Anyone who has high cholesterol levels, cardiovascular health issues, liver or kidney problems, or other more serious medical conditions should consult with his or her physician or better yet a Registered Dietitian (RD) before embarking on a reduced carbohydrate program that by definition will mean you are consuming more high-fat and high-protein foods including red meats, poultry, seafood, eggs, cheeses and dairy products, foods that in the past the American Heart Association has recommended we limit or avoid for heart health.

Another group of people who may experience significantly reduced energy levels on a low-carbohydrate diet include endurance athletes of any kind, including ultramarathoners, half- and full-marathon runners, triathletes, cyclists, hikers, trekkers, backpackers, scramblers, climbers, cross-country skiers, and rowers. In fact, anyone participating in any sort of outdoor sport or activity requiring sustained energy for longer than 45 minutes at a single stint will likely find that a low-carbohydrate diet simply does not give them the energy needed to perform at optimal levels. Finally, expectant mothers and breastfeeding moms who are literally eating for two should try to target a diet rich in complex carbohydrates (50-60%) and including protein and “good” fats (i.e. a diet low in saturated and trans-fats, rich in nuts, lean meats, peanut butter, cooked seafood and poultry, and non-fat dairy products). Remember: expecting moms need to consume an extra 300 calories a day in the third trimester compared to pre-pregnancy diet, and breastfeeding moms an extra 500 calories a day above pre-pregnancy values as long as they continue to exclusively breastfeed. If you think about the end results of pregnancy, a marathon “labor” that can take some women the better part of a day or more to complete, a low-carbohydrate diet (UNLESS medically supervised, as in the case of someone who suffers from gestational diabetes) simply will not provide her with enough energy to successfully complete her labor and delivery with optimal energy.

WHO WOULD BENEFIT FROM WHICH DIET?

If you spend a lot of time sitting at a desk or computer, if you drive more than a few hours each day, if you are basically sedentary for most of the week, or if you find you consume more than about 2000 calories a day on a regular basis (the upper limit for most sedentary Americans who do not exercise) you may be able to successfully follow a low-carbohydrate Atkins-type diet without adverse effects. Because people in this category tend to be inactive, they do not require as many carbohydrates as expectant mothers or endurance athletes do, and will not experience the lag in energy that usually comes when there are not enough carbohydrates in the diet. If you typically work out less than three hours each week, a low-carb diet might be the perfect way to go. Endurance athletes may find that a modified South Beach approach might be the best choice, allowing them to limit the amount of high-GI foods they are eating and selecting instead healthy multi-grain carbohydrates and fruits to fuel endurance exercise. The Zone diet provides a reasonable starting point for anyone who is fairly active during the week (3-5 workouts of 30-45 minutes each) and needs a little more energy than what is provided by Atkins. After all, it is the one diet of the three that promotes and includes regular exercise in the program recommendations.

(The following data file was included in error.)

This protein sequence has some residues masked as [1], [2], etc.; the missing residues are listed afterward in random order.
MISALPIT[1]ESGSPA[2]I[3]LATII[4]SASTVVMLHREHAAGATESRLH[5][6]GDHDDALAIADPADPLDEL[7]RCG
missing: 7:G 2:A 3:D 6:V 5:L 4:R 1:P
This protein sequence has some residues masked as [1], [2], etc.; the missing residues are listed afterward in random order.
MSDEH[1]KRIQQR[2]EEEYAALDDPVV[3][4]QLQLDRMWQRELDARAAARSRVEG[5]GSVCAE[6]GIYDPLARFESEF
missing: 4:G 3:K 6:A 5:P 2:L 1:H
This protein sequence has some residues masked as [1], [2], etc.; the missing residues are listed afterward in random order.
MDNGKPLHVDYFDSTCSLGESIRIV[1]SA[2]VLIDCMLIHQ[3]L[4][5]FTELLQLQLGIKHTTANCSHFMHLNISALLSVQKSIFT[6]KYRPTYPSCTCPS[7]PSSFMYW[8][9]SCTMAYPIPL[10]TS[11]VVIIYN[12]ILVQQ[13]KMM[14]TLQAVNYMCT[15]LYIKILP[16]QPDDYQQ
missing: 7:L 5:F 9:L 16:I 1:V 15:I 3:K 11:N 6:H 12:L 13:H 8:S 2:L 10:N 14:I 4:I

WHAT IF I CHOOSE A LOW-CARB DIET ANYWAY?

It DOES NOT mean that if you are in the above groups of carbohydrate-needing individuals that you cannot follow some of the principles in the low-carbohydrate diet. Limiting sugary, refined foods is a good tip FOR ANY AND ALL OF US. Being aware of caloric intake and increasing your daily exercise is important for everyone. Choosing foods rich in vitamins, minerals, anti-oxidants and the “right” kinds of carbohydrates and fats is crucial to our long-term health.

If you are in the endurance exerciser category and are interested in reducing bodyweight so you have less to carry around with you (always a good thing!) then one way to include a reduced-carb diet is to include it on your non-cardio days during the week, but the day and morning before an extended cardiovascular workout (trail run, race, or climb), increase your carbohydrate consumption and take healthy carbs with you on the trail or trip so you will have ready access to the increased glucose and muscle glycogen stores to prevent “bonking” during your workout. As with any new fad or craze, remember to proceed with caution and do your own research and scientific investigation on yourself to determine whether a low-carb diet gives you enough sustained energy to complete your workouts of choice and keep you healthy and sickness-free. All things in moderation, and above all else, KEEP MOVING. For more on charting your caloric intake and macro-nutrient ratios, please see our previous article on nutrition tracking on-line at www.bodyresults.com/e2nutritiontracking.asp.